Movie Review: “The In Betweeners Movie”

To the uninitiated, the British TV comedy “The In Betweeners” is but a “horny teenager” movie writ large, peppered with the foulest British slang, a short series stuffed with jaw-dropping vulgarity and craven crassness.
Every boys-on-the-make cliche under the sun shows up in it. The kids are awkward, gawky, “types,” braggarts drooling with lust, in search of that first potential sexual conquest and that next taste of alcohol.
And the girls are every boys’ wish fulfillment fantasy — pliable, curious and if there’s sex to be had, we’re sure it’s pity sex on their part.
It’s all that, and more — corny and over-familiar in its sentimentality, edgy in its frankness (bodily fluids, excrement, etc).
“The Inbetweeners Movie” provides comical closure to the series, so “Oh no they didn’t!” daring in the UK, so watered down and de-fanged in its pale American remake, now on MTV.
Our four lusty lads graduate high school where they were forever “in between” the various social groups and in between adolescence and adulthood. And what do randy middle class boys from suburban London with limited prospects (no everybody is headed on to “uni”) go post-graduation?
To the party palaces of Malia, in Crete — home to beaches, bars and every British babe in their age range.
The bucktoothed, bespectacled wit Will (Simon Bird) has a mind to prove to his trophy-wived dad (Anthony Head) that he’s not all “pretentious pedantic chat.” Simon (Joe Thomas) has packed his hair gel with a notion of tracking down and winning back the fetching Carli (Emily Head, daughter of Anthony), who dumped him at graduation. Tall and gangly Neil (Blake Harrison) has left behind his girlfriend, borrowed her tan-in-a-can (just for his face, mind you) and is ready for a little cougar action — the older the better, apparently.
And big-mouthed “spasticated” Jay (James Buckley, perfectly obnoxious) is ready to add to his ready supply of whoppers about all the babes he’s bagged, all the “vag” and “gash” he’s scored.
“SHE’D get it,” he bellows at every passing skirt.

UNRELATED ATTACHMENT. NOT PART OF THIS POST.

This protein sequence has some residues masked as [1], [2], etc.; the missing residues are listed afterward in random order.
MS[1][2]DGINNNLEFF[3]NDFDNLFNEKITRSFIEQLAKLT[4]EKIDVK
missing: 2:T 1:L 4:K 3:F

Their hotel’s a Cretan dive. Their chances of meeting and hooking up — just four more cretins on the prowl in Crete — are remote.
“All girls are out of my league,” the Jerry Lewis look-alike Will complains. “Look at me. Imagine my league.”
But naturally they meet four likely candidates (Laura Haddock, Tamla Kari, Lydia Rose Bewley, Jessica Knappett)
— one for each lad — and then spend the rest of the movie mucking up their chances.
The hilarity in this quartet is in their utter cluelessness. They have just enough information — about Crete, abut bidets, about girls, about how gullible customers are lured into loser-discos — to get into trouble.
“Are we players?” one wonders.”
“I’m not really sure what that means.”
They’re sexist, self-absorbed and incompetent at most everything a girl their age would find alluring.
But as predictably sophomoric as “The Inbetweeners” can be, it’s the ways you stay ahead of it that amplify the laughs. No romantic or sentimental moment is too tender to undercut, no grand gesture so grand it won’t be ruined by saying or doing precisely the wrong thing. 
Simon goes on and on about Carli to the fetching and more available Lucy (Talma Kari), despite the fact that his friends punch him in the testicles every time he mentions Carli’s name. Lucy makes warm, moist-eyed and tender efforts to help Simon, and he stupidly misses every signal in his single-minded pursuit of the unattainable Carli.
Will uses his tactless, chattering charm to come on to Alison (Laura Haddock), who suggests pity sex “in a year” if he’s still a virgin.
“Can I get that in writing?”
Director Ben Palmer and the screenwriters stay true to the characters, but also serve up montages of them dancing (ineptly), pub crawling (ditto) fighting (yup, ineptly) and being bullied one last time before adulthood.
One could do without the graphic feces and masturbation jokes and the seriously unbecoming bits of full frontal nudity. But it’s all good, clean dirty fun, soft “American Pie” porn without the pastries.

MPAA Rating:R for strong crude and sexual content, some graphic nudity, language, alcohol and brief drug use
Cast: Simon Bird, Joe Thomas, James Buckley, Blake Harrison, Emily Head, Laura Haddock, Tamla Kari, Lydia Rose Bewley, Jessica Knappett
Credits: Directed by Ben Palmer, written by Iain Morris, Damon Beesley. A Film 4 release.
Running time: 1:34

About Roger Moore

Movie Critic, formerly with McClatchy-Tribune News Service, Orlando Sentinel, published in Spin Magazine, The World and now published here, Orlando Magazine, Autoweek Magazine
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